Gastroenterology has been characterized by consolidation and the growth of management service organizations and megagroups.
"Megagroups" are defined as practices with 15 or more gastroenterologists, according to a report jointly published by consulting firm Fraser Healthcare and pharma research firm Spherix Global Insights. Megagroup gastroenterologists can overlap as members of a management service organization or health system, but some are still independent.
In larger groups, such Gastro Health and GI Alliance, private equity has played a huge hand in propelling growth. The number of private equity gastrointestinal groups grew by 28 percent, to 68, in 2021, according to the report.
Despite consolidation, many groups still lean on physician input. Southlake, Texas-based GI Alliance, the largest and most geographically dispersed gastroenterology organization in the U.S., is physician-led and majority physician-owned. While such organizations as PE GI Solutions and GI Alliance boast a portfolio of more than 600 physicians, smaller, localized groups still thrive.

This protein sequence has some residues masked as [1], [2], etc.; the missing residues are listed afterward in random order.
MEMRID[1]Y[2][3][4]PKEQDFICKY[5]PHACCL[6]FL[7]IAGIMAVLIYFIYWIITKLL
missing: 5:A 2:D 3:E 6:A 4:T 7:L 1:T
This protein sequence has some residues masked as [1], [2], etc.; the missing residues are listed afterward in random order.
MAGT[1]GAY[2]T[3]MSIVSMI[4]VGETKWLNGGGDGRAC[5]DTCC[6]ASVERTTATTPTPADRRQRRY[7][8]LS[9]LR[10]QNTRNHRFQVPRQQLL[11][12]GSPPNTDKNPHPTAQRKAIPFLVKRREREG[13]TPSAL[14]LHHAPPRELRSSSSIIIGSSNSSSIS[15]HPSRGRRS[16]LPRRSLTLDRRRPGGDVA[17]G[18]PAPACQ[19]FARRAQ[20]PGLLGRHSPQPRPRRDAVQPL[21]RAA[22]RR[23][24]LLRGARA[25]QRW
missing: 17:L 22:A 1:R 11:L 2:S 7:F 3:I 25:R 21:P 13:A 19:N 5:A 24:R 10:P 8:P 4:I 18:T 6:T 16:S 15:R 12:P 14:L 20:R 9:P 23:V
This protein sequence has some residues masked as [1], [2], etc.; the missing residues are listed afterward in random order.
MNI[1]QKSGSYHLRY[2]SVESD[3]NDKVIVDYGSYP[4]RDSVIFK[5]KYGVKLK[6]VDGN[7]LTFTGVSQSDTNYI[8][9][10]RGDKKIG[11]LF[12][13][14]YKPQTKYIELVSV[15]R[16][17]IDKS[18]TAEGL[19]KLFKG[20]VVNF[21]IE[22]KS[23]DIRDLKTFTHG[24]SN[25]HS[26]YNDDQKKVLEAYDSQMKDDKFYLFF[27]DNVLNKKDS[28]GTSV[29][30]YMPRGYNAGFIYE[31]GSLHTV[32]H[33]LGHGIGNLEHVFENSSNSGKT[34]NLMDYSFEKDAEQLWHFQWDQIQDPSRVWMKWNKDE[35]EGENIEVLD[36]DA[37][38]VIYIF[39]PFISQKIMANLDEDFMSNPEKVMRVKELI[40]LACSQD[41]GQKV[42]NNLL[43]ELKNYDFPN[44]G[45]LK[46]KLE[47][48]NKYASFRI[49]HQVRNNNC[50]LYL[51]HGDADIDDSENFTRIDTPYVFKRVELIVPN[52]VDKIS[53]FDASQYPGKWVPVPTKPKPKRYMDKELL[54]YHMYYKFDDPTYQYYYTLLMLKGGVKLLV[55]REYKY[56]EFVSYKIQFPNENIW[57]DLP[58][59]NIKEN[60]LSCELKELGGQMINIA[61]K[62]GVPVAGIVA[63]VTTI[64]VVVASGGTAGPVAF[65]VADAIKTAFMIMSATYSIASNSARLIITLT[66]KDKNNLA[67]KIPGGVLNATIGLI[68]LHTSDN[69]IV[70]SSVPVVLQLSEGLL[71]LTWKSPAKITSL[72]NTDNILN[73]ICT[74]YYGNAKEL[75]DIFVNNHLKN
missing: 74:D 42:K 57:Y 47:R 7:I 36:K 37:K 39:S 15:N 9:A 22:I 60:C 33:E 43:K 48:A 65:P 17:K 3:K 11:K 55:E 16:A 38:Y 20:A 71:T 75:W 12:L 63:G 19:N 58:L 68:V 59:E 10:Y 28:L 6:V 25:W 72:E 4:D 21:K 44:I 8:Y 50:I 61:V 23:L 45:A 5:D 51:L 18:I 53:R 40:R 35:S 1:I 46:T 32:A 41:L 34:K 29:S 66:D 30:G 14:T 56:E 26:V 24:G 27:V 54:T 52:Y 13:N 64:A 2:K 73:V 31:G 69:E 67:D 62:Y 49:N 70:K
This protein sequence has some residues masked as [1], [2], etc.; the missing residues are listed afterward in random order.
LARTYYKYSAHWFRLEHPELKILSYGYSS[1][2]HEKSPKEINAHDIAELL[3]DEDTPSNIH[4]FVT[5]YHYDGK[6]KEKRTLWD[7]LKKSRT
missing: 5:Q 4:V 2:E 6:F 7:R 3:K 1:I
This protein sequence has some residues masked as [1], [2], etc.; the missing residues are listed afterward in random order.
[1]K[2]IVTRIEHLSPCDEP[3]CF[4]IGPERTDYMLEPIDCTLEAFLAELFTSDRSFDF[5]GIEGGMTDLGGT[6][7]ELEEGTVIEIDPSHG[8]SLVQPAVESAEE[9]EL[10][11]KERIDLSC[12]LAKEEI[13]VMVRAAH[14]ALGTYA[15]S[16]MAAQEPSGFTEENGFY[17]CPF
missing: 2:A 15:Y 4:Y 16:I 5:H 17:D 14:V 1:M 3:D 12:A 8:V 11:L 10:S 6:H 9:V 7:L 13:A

The growth of these groups could be improving patient care, the Fraser report suggests.
Megagroup gastroenterologists are more likely to perform colonoscopies, endoscopies and sigmoidoscopies than gastroenterologists not in those groups.
They also have less promotional interaction with pharma, especially sales representatives, and are more likely to prescribe biosimilars, especially Inflectra, than gastroenterologists not in a megagroup, according to the report.
As consolidation continues, many gastroenterology leaders stress that patient care must be prioritized.
"We need to ensure that individual patient care isn't lost — that touch isn't lost when you need it — and that we still relate to patients as people and remember we are caregivers first," James Leavitt, MD, president and chief clinical officer of Gastro Health, told Becker's.